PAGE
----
Spatial intratumor heterogeneity is frequently seen in multiple myeloma (MM) and poses a significant challenge for risk classifiers, which rely on tumor samples from the iliac crest. Because biopsy-based assessment of multiple skeletal sites is difficult, alternative strategies for risk stratification are required. Recently, the size of focal lesions (FLs) was shown to be a surrogate marker for spatial heterogeneity, suggesting that data from medical imaging could be used to improve risk stratification approaches. Here, we investigated the prognostic value of FL size in 404 transplant-eligible, newly diagnosed MM patients. Using diffusion-weighted magnetic resonance imaging with background suppression, we identified the presence of multiple large FLs as a strong prognostic factor. Patients with at least 3 large FLs with a product of the perpendicular diameters >5 cm2 were associated with poor progression-free survival (PFS) and overall survival (OS; median, 2.3 and 3.6 years, respectively). This pattern, seen in 13.8% of patients, was independent of the Revised International Staging System (RISS), gene expression profiling (GEP)-based risk score, gain(1q), or extramedullary disease (hazard ratio, 2.7 and 2.2 for PFS and OS in multivariate analysis, respectively). The number of FLs lost its negative impact on outcome after adjusting for FL size. In conclusion, the presence of at least 3 large FL is a feature of high risk, which can be used to refine the diagnosis of this type of disease behavior and as an entry criterion for risk-stratified trials.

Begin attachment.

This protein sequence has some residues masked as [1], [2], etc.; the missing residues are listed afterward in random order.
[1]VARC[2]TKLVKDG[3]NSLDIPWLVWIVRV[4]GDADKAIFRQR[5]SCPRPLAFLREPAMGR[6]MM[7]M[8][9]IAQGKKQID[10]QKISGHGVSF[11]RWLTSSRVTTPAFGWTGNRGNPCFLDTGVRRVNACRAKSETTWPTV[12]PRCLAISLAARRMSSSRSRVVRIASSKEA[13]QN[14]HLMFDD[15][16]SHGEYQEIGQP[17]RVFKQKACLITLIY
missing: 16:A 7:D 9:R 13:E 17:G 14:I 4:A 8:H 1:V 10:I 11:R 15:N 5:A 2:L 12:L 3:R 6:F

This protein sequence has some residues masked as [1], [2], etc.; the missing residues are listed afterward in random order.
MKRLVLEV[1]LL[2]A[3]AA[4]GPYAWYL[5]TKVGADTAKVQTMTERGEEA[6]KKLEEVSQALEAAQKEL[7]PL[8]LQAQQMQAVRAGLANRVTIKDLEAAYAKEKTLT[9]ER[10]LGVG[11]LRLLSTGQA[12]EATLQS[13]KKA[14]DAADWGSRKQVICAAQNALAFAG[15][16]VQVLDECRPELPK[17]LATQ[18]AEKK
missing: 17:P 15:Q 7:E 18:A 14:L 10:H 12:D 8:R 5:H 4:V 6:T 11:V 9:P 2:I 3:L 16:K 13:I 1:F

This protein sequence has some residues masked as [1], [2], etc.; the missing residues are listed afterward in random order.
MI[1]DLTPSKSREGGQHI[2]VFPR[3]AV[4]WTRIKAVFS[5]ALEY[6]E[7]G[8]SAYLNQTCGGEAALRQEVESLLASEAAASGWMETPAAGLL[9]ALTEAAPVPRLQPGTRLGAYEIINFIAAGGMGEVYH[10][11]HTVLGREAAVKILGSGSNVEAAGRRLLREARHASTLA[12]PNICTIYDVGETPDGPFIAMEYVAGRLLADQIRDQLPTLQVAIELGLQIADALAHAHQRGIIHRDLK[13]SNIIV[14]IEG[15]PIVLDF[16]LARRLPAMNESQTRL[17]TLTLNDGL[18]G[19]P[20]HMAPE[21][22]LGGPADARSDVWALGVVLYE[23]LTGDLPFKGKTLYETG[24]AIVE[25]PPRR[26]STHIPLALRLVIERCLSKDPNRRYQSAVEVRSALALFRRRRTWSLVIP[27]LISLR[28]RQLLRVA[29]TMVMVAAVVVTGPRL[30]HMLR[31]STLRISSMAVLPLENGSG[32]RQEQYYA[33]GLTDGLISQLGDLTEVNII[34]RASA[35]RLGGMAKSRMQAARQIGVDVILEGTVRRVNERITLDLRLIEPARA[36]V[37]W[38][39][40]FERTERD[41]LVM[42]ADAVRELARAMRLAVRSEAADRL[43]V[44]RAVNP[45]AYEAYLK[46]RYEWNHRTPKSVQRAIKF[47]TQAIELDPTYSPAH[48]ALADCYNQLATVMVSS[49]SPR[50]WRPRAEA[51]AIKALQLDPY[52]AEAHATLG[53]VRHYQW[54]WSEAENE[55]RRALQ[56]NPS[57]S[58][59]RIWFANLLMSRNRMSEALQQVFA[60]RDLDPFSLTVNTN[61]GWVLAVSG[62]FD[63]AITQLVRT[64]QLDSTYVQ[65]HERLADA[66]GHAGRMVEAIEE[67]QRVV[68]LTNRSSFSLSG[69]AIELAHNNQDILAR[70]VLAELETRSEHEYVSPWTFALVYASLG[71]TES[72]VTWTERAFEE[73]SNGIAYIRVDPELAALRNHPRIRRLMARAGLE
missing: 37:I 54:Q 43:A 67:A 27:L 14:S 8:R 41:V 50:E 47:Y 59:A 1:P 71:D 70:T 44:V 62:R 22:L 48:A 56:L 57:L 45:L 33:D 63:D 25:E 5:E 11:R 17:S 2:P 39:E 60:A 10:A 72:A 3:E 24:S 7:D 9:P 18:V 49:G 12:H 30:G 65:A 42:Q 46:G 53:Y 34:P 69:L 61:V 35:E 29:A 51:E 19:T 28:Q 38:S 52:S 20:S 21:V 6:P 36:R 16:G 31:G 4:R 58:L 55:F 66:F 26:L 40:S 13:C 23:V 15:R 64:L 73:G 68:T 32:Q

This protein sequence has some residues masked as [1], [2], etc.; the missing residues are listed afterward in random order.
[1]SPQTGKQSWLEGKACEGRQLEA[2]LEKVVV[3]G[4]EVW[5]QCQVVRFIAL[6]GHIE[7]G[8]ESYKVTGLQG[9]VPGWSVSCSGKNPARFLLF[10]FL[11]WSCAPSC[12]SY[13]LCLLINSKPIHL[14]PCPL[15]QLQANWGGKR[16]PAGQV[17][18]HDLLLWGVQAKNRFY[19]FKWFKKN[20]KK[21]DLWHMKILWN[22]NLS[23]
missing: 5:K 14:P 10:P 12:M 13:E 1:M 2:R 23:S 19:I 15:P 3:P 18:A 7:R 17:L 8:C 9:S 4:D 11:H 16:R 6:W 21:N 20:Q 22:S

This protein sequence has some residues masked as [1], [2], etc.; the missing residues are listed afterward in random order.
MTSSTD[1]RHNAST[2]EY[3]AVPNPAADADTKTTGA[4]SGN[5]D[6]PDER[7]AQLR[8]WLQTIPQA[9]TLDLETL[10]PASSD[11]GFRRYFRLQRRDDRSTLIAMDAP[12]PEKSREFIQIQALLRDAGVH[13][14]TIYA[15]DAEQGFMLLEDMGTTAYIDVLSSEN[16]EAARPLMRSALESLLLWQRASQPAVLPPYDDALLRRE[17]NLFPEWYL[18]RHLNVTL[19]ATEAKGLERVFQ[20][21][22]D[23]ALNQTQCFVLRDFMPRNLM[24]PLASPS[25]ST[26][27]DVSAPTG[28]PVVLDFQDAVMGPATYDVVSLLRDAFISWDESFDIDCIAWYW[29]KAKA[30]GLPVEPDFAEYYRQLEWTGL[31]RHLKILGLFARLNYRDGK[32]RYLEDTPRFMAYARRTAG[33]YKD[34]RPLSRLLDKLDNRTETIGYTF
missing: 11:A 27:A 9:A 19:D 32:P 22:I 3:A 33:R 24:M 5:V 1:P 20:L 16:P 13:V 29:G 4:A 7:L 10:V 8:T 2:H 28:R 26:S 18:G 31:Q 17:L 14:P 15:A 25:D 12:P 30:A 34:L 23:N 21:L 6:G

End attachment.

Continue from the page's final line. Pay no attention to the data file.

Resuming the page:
© 2018 by The American Society of Hematology.